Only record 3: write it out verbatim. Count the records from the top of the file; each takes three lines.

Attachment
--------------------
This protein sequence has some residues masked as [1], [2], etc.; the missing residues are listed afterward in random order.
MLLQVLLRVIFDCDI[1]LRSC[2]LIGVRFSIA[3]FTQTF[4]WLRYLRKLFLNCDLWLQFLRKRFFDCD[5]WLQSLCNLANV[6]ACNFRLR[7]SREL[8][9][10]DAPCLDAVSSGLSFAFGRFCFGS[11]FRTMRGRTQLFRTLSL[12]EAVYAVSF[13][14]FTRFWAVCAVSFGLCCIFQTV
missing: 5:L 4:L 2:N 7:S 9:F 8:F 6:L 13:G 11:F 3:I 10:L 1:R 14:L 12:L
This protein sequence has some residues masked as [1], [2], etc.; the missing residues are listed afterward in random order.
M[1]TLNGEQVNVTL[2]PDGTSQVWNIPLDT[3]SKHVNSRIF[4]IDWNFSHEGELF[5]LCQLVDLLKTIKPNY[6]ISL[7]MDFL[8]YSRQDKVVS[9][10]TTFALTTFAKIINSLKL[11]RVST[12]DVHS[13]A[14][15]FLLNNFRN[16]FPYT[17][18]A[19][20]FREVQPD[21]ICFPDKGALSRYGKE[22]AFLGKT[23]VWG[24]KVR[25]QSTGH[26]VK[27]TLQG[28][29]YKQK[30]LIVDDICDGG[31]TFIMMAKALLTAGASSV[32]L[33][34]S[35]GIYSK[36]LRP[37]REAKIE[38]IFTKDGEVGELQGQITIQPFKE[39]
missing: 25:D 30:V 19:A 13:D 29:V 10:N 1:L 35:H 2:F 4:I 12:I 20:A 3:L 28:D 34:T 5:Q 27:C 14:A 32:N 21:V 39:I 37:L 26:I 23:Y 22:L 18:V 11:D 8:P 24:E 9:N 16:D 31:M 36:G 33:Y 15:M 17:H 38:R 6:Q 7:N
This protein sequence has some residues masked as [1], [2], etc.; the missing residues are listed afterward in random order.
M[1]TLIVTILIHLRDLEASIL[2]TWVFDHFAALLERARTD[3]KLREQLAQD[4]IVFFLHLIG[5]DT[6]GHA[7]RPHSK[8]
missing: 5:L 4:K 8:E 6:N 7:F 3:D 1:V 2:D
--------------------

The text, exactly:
This protein sequence has some residues masked as [1], [2], etc.; the missing residues are listed afterward in random order.
M[1]TLIVTILIHLRDLEASIL[2]TWVFDHFAALLERARTD[3]KLREQLAQD[4]IVFFLHLIG[5]DT[6]GHA[7]RPHSK[8]
missing: 5:L 4:K 8:E 6:N 7:F 3:D 1:V 2:D